To get a recording artist to record your song you need to do two things: write a song of recordable quality and get it heard by the right people. Although it helps to be in a major music business city (New York, Nashville, Los Angeles, London, etc.) you can still get your song heard, no matter where you live. In this guide, we will look at who chooses the songs for artists to record, who can help you get your song into their hands, and how to go about it yourself.
When it comes to choosing songs for an album, the artist most often makes the ultimate decision about what song or songs to record, with the album’s producer almost as often being the one with the final say about material. Additionally, the record company has a lot of influence over what songs get recorded as does the artist’s manager. All of these entities, as well as the people close to them, are worth pitching songs to.
For your song to even be considered in a recording project, each of these four people has to believe that:
To get your song heard by the person who chooses the material for the artist in question, there are several main avenues:
Except in cases where the artist writes his or her own material, the major song publishers get more songs cut than any of the other entities who pitch songs. All of the people involved in finding and choosing the songs for a recording project give the most information and consideration to the major music publishers (Sony/ATV Music, Warner Brothers Publishing, BMG Publishing, etc.).
To work with a publisher, they have to believe you can write recordable songs. Plus, they have to have a place for you in their organization. It’s best to approach them for consideration through a recommendation from someone who’s respected in the music business. If a “hit” writer, producer, manager, or agent can’t help you, have your music business attorney contact them on your behalf. They’ll want to hear songs you’ve written to convince them you’re worth working with. You can also use writing with one of their staff writers as a way in.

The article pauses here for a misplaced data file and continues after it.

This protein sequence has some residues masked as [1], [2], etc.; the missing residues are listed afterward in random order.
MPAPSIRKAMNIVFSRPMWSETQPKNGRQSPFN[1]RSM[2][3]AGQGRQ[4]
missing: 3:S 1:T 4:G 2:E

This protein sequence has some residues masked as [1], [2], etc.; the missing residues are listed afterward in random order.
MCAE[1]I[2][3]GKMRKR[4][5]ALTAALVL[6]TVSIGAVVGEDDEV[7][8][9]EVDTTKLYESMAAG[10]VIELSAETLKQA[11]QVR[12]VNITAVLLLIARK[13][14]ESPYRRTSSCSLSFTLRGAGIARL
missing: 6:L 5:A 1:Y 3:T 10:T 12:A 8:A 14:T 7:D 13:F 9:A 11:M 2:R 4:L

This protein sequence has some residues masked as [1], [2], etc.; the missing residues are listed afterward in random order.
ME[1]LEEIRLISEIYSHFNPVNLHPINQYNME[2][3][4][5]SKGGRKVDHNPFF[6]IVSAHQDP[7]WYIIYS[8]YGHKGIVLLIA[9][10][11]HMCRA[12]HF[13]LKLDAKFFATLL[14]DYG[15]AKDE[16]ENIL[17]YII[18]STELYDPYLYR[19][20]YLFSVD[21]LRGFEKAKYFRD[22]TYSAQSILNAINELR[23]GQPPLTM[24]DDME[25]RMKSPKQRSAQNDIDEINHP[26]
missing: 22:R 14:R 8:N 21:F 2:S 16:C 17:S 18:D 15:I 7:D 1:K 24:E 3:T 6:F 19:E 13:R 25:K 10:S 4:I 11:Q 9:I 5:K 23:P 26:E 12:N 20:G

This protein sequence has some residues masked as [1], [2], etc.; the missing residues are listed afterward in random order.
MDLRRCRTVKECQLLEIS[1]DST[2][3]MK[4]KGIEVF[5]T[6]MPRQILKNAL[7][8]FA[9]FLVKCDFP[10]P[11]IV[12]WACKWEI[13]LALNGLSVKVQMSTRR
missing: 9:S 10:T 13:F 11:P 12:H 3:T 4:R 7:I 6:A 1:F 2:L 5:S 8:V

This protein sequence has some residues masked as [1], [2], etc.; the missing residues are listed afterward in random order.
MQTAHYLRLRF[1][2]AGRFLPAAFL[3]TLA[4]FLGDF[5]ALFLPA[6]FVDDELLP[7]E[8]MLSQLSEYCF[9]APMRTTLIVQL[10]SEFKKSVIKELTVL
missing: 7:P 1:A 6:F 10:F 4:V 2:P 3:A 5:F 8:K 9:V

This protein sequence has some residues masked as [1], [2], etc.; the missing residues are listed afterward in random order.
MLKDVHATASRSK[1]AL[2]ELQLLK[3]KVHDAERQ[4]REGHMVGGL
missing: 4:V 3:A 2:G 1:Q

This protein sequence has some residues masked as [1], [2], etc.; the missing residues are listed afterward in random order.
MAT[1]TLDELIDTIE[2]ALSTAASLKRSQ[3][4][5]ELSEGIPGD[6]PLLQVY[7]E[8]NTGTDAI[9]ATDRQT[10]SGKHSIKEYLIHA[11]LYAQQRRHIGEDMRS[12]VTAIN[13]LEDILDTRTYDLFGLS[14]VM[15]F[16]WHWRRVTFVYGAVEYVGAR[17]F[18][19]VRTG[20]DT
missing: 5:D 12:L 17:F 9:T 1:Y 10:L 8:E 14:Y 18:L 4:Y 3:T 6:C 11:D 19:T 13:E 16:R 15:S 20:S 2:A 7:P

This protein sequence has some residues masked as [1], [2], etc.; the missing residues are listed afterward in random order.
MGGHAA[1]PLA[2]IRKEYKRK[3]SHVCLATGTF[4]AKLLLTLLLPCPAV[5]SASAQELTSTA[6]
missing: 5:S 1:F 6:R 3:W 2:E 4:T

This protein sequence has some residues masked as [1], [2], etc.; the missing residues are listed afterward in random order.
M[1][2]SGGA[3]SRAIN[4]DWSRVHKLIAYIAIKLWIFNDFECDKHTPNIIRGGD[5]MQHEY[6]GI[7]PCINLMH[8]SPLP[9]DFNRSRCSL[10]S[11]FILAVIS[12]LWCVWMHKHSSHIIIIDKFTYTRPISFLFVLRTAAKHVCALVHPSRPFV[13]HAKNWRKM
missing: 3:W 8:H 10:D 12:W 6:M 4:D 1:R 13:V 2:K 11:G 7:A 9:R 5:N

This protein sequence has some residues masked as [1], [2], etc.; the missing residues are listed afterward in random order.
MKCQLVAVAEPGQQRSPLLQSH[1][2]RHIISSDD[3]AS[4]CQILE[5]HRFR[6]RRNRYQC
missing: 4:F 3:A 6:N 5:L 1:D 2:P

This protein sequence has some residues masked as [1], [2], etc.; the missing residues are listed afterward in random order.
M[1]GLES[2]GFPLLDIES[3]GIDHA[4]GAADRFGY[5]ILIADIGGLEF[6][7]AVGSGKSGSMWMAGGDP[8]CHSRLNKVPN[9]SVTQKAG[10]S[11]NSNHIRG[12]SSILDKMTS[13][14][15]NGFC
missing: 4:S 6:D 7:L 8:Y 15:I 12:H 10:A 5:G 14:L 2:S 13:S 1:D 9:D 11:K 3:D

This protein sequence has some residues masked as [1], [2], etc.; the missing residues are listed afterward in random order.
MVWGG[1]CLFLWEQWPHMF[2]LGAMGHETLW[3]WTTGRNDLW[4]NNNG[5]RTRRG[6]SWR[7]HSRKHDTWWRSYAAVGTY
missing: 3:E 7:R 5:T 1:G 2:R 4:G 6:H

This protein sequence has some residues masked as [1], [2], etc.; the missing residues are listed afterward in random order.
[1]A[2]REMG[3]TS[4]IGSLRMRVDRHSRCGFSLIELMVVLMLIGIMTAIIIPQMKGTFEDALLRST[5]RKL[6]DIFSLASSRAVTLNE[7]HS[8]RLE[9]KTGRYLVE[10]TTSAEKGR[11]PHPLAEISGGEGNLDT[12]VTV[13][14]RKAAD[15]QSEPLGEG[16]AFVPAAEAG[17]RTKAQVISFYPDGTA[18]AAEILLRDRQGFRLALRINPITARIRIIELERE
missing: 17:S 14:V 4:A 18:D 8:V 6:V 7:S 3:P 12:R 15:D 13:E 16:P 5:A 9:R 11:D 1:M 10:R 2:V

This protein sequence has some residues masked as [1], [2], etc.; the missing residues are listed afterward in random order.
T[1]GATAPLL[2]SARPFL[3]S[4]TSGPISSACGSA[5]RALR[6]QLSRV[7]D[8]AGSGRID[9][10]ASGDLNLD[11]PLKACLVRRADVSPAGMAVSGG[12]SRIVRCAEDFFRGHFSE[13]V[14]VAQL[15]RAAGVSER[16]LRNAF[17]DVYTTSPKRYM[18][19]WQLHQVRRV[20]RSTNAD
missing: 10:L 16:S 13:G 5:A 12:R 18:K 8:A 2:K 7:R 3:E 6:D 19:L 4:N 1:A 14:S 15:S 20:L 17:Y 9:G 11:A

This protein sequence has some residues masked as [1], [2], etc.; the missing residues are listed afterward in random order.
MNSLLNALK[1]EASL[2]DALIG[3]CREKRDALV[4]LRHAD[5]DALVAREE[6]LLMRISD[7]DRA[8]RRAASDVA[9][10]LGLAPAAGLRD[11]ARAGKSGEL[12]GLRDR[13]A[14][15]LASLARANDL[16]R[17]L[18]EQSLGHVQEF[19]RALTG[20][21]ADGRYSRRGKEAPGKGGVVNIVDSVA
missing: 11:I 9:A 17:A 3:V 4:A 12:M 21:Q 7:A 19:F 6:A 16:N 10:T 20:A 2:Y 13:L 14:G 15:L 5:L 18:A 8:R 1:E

Professional song pitchers are hired guns you pay to pitch your songs. They generally have good access, although slightly less than a publisher’s, to upcoming project information and ability to get songs heard. Like the publishers they have to believe your songs are worthy of representing. They usually want a monthly retainer plus additional reward payments as a song they’ve pitched for you achieves certain milestones, such as being recorded, being released, charting, reaching a top 10 position on the charts, etc. Some will work instead on the basis of owning part of the copyright (instead of for payments) if they get the song recorded.
There are quite a few “Song Placement” organizations on the internet who offer song pitching services. Though more seem to be appearing on the internet all the time, an outfit called Taxi is the one we’ll talk about here and you can investigate the others as you care to.